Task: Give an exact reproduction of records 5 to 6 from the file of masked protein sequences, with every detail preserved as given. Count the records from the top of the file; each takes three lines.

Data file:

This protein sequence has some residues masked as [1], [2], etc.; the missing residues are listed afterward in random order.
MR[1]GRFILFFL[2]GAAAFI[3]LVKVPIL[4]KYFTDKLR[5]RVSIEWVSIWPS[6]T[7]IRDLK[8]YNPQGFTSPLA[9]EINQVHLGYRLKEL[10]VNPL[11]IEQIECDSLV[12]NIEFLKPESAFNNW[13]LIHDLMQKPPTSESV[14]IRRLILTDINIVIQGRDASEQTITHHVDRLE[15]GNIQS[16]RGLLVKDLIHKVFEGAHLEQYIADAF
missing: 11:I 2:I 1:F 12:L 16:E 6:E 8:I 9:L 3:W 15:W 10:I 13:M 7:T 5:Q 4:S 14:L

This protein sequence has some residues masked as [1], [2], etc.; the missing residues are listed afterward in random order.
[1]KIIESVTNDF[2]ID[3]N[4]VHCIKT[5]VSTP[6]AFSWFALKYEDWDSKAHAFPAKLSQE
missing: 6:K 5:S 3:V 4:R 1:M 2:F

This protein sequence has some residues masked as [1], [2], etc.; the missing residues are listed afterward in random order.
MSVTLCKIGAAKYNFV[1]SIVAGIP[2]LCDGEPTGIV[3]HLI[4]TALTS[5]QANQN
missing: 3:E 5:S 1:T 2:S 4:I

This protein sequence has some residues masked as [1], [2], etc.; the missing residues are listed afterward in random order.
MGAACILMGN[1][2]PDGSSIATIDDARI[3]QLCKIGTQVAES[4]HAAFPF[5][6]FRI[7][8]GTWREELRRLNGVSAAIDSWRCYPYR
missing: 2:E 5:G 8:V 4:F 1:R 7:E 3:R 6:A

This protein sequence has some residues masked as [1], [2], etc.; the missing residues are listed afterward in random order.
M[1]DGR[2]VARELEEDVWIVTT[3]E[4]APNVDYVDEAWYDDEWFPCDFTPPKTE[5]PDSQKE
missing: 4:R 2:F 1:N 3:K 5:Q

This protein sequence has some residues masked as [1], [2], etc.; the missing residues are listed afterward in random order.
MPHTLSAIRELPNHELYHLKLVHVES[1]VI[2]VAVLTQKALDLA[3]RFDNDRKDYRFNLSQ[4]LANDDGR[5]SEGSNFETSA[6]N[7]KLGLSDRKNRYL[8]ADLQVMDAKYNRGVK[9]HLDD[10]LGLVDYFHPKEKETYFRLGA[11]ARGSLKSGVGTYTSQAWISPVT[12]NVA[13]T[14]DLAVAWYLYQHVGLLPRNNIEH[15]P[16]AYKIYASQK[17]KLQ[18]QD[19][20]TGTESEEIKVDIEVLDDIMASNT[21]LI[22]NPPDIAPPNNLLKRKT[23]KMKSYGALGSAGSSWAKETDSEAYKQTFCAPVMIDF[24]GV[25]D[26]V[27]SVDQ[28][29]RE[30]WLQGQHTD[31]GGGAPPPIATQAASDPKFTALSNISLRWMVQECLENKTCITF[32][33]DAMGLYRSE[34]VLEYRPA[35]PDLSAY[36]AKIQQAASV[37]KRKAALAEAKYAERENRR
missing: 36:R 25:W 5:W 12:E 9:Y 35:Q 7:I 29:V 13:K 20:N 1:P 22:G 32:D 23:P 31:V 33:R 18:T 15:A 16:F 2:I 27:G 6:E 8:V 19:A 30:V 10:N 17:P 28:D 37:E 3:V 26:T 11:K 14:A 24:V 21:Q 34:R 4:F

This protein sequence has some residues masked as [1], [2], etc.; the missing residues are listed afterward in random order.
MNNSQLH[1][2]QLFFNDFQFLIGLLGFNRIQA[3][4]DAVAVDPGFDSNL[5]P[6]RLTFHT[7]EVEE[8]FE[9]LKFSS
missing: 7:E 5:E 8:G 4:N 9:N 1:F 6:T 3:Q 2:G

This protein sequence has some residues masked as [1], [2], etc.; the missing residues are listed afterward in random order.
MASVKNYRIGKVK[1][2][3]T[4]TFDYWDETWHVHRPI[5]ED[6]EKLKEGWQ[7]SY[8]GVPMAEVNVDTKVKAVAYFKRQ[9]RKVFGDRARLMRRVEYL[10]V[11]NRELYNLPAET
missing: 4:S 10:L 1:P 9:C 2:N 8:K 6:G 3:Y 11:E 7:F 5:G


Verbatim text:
This protein sequence has some residues masked as [1], [2], etc.; the missing residues are listed afterward in random order.
M[1]DGR[2]VARELEEDVWIVTT[3]E[4]APNVDYVDEAWYDDEWFPCDFTPPKTE[5]PDSQKE
missing: 4:R 2:F 1:N 3:K 5:Q

This protein sequence has some residues masked as [1], [2], etc.; the missing residues are listed afterward in random order.
MPHTLSAIRELPNHELYHLKLVHVES[1]VI[2]VAVLTQKALDLA[3]RFDNDRKDYRFNLSQ[4]LANDDGR[5]SEGSNFETSA[6]N[7]KLGLSDRKNRYL[8]ADLQVMDAKYNRGVK[9]HLDD[10]LGLVDYFHPKEKETYFRLGA[11]ARGSLKSGVGTYTSQAWISPVT[12]NVA[13]T[14]DLAVAWYLYQHVGLLPRNNIEH[15]P[16]AYKIYASQK[17]KLQ[18]QD[19][20]TGTESEEIKVDIEVLDDIMASNT[21]LI[22]NPPDIAPPNNLLKRKT[23]KMKSYGALGSAGSSWAKETDSEAYKQTFCAPVMIDF[24]GV[25]D[26]V[27]SVDQ[28][29]RE[30]WLQGQHTD[31]GGGAPPPIATQAASDPKFTALSNISLRWMVQECLENKTCITF[32][33]DAMGLYRSE[34]VLEYRPA[35]PDLSAY[36]AKIQQAASV[37]KRKAALAEAKYAERENRR
missing: 36:R 25:W 5:W 12:E 9:Y 35:Q 7:I 29:V 13:K 20:N 1:P 22:G 32:D 23:P 31:V 33:R 18:T 15:A 16:F 2:I 27:G 6:E 8:V 19:A 30:V 10:N 17:P 28:D 37:E 3:V 26:T 11:K 14:A 24:V 21:Q 34:R 4:F